Today, 13 Alco-built cars and trucks are known to exist. The Black Beast is the only known Alco racecar in existence. As for the Vanderbilt Cup, Kroplick has traced its whereabouts to the Maryland storage facilities of the Smithsonian Institution in Washington, D.C.
After repeated attempts to see the cup for himself, Kroplick was finally permitted to view it in 2009. He and Stephanie Gress, curator of the Suffolk County Vanderbilt Museum, were led to a small storage room, where they were surprised by what they encountered.
“It was like the movie ‘Raiders of the Lost Arc,’” Kroplick says. “When we opened the door, there was a stuffed bear showing his teeth, and relics everywhere.”
Kroplick reports that the cup is in excellent shape and was told it would be available for a Smithsonian exhibition sometime soon.
Kroplick shares his passion for his car and the Vanderbilt Cup Races by displaying The Black Beast at many car shows and events. It was named “Most Outstanding Vintage Car Pre-1910” at the prestigious Greenwich Concours d’Elegance.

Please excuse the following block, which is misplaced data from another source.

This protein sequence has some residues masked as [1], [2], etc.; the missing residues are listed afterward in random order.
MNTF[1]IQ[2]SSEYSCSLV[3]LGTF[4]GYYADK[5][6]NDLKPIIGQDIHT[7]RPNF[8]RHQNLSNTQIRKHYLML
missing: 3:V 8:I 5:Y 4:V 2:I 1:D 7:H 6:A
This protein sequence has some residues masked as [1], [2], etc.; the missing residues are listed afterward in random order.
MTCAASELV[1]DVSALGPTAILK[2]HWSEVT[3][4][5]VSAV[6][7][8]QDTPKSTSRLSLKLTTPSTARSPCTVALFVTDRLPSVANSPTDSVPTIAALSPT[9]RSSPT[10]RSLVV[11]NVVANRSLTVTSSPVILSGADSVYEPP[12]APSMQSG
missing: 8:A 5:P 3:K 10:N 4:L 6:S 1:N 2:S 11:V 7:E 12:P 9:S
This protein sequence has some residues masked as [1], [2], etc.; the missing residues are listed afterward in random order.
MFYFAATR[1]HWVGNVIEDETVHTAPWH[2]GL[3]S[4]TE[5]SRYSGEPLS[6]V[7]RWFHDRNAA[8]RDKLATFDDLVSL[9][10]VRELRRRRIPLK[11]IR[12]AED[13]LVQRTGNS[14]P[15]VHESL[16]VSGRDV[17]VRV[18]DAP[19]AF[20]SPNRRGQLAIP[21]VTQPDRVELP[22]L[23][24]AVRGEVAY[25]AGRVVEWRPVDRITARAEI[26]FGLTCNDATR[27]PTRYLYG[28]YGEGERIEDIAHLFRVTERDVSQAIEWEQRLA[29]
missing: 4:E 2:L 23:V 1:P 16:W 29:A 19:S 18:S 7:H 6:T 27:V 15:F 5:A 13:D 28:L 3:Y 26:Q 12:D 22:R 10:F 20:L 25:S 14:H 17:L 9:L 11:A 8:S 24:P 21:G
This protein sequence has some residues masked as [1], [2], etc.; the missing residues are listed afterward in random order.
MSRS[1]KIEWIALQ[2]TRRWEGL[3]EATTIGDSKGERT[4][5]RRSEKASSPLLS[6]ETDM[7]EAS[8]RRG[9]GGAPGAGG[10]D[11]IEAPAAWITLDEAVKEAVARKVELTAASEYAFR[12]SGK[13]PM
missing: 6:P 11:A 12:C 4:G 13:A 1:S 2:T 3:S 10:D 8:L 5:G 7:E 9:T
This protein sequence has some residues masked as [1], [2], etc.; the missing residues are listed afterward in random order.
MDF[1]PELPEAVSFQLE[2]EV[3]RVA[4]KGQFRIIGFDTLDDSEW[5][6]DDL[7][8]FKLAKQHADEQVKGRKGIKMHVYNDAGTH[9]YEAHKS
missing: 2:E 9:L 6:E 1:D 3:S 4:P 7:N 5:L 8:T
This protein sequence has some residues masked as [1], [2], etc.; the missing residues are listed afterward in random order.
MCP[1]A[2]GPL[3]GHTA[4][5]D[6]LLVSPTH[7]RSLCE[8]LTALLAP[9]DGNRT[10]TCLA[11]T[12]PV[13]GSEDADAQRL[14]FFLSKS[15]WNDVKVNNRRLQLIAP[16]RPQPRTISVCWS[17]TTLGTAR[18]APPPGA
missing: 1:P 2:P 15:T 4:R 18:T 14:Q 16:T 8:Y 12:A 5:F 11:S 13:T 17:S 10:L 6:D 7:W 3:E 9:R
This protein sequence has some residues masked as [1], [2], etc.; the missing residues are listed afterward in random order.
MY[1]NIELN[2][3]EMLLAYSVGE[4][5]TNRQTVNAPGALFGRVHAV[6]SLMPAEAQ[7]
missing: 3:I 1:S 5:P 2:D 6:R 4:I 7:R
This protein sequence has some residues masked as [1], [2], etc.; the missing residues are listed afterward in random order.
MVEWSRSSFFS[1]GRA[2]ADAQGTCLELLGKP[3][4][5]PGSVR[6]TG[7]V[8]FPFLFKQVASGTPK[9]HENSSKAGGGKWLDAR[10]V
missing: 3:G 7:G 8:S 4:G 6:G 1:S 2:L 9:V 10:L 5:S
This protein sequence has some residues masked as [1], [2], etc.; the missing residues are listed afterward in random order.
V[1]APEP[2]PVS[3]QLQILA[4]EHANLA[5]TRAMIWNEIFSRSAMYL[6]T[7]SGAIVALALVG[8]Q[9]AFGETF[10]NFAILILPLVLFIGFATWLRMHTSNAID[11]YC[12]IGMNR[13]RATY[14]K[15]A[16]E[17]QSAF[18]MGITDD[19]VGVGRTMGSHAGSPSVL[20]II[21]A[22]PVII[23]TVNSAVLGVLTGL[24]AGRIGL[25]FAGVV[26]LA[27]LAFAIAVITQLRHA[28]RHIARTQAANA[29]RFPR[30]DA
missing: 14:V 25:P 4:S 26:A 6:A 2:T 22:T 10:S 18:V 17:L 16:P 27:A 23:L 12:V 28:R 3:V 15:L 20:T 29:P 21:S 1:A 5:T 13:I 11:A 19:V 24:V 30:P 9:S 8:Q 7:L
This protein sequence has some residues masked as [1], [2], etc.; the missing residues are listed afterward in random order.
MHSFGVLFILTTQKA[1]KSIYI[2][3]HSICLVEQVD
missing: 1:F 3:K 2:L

As Willie K. had hoped, all who participated in The Vanderbilt Cup Races significantly influenced the automotive industry while in its infancy.
American automakers were nearly forced to produce a better product than their European counterparts, due in part to the competitive nature of the races.
“The Vanderbilt Cup Races had a far-reaching impact on the development of the American automobile and parkways,” Kroplick says. “They are a testament to the early racing spirit and drama that originated right here on Long Island.”